Address: 85 Israel Asper Way, Winnipeg, Manitoba
3. The Manitoba Museum
Highlights: Fossils, a 17th-century sailing ship, a planetarium, and interactive exhibits
The Manitoba Museum is primarily devoted to the human and natural history of the province. The nine permanent galleries showcase the best of what the province has to offer, and the highly interactive Science Gallery and Planetarium introduces the vastness of the night sky on its domed screen.
Highlights of the museum include a 95-million-year-old Pliosaur fossil, a display that recreates the northern lights, and a recreated Hudson Bay fur trading post.
One of the most famous exhibits is the Nonsuch, a 17th-century replica ketch sailing ship. You can climb on board and explore all areas of the ship to see the hardships of the brave souls that crossed the Atlantic way back when. The museum is located downtown, not far from the Exchange District.
Address: 190 Rupert Ave, Winnipeg
4. Assiniboine Park and Zoo
Highlights: One of Canada's best zoos, a mini steam train, and the Leo Mol Sculpture Gardens
Assiniboine Park is Winnipeg's oldest park, encompassing 445 hectares of grassy lawns, mature trees, cultural facilities, and an English garden.
The Assiniboine Park Zoo is located within its grounds and is home to a wide variety of animals, flora, and fauna. Special emphasis is given to creatures of the northern latitudes, including a significant number of polar bears, though there are also some exotic species such as the Siberian tigers and red kangaroos.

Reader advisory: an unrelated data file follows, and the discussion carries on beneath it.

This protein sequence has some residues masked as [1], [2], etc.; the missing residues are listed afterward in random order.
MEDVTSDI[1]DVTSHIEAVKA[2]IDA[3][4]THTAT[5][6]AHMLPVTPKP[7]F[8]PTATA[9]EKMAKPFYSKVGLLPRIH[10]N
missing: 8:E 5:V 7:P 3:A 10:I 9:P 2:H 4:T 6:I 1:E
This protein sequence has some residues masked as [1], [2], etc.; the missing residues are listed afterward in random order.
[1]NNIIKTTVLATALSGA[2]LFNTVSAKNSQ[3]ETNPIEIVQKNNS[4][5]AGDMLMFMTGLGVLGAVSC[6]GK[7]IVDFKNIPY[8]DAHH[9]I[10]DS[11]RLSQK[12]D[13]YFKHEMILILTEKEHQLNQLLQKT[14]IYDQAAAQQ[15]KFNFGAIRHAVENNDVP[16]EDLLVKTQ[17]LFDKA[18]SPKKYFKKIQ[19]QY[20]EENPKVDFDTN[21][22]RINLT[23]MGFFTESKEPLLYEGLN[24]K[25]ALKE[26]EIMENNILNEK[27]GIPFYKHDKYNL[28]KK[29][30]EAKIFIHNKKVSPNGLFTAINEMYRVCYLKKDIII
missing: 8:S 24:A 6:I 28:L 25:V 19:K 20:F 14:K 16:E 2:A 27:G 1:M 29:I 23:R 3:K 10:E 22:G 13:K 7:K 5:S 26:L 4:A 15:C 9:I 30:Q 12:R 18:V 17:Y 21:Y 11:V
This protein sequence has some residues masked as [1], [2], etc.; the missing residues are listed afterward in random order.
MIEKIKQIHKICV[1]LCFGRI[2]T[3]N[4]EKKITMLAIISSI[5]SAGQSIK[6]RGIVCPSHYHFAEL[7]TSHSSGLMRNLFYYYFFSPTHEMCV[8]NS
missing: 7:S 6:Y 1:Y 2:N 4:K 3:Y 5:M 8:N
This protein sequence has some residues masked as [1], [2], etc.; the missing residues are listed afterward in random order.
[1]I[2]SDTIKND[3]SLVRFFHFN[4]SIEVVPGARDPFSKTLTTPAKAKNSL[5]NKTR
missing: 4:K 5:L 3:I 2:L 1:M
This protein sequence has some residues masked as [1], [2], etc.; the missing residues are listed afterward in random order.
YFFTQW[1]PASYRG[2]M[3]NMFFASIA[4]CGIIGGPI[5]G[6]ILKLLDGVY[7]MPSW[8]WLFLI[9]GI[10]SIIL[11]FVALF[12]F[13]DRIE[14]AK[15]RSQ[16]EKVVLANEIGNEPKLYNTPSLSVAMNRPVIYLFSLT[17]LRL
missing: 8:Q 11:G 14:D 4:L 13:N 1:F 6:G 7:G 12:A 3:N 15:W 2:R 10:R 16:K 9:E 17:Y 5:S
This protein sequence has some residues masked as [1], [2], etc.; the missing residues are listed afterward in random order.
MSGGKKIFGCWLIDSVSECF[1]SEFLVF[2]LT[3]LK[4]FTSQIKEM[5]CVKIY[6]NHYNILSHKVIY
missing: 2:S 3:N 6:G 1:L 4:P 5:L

Another attraction in the park is the Leo Mol Sculpture Garden. Here, you'll find an extensive collection of his brass pieces created using the lost-wax method of sculpture. His beautiful works of art are arranged in a magnificent colorful garden complete with water features and mature trees.
Located in the same area is the Leo Mol Gallery, a restored schoolhouse where the artist created many of his works. The interior of the building has additional pieces along with a display showing how the lost-wax method works.
If you are traveling with youngsters, a fun thing to do in Assiniboine Park is ride the 4-8-2 miniature steam train. The train runs along a narrow gauge track and leaves from an area just west of the Pavilion building. The train runs daily throughout the summer and on weekends in September and October. The fee to ride is very modest.
Looking for a bit of nature? To the south, a large nature reserve adjoins the park, where deer and other animal sightings are common.
Address: 55 Pavilion Crescent, Winnipeg, Manitoba
5. Legislative Building
Highlights: A spectacular early 20th-century building, the Golden Boy statute, and lush gardens
Built of local Tyndall stone and Italian marble, the magnificent Neoclassical Legislative Building in Winnipeg was completed in 1919. Unique features of the building include hidden hieroglyphics, Freemason symbols, and secret numerical codes. Tours are offered weekly and are led by an architectural historian.
The lavish grounds feature statues, monuments, and manicured gardens. Surmounting the 72-meter dome is a statue known as the Golden Boy, a four-meter-high bronze weighing five tons and plated with 23.5-carat gold. A torch in his right hand and a sheaf of wheat on his left arm symbolize Manitoba's enduring agricultural prosperity.
Address: 450 Broadway, Winnipeg, Manitoba
6. Experience the Festival du Voyageur
Highlights: Live music, dancing, celebrations, French Canadian food, and wacky contests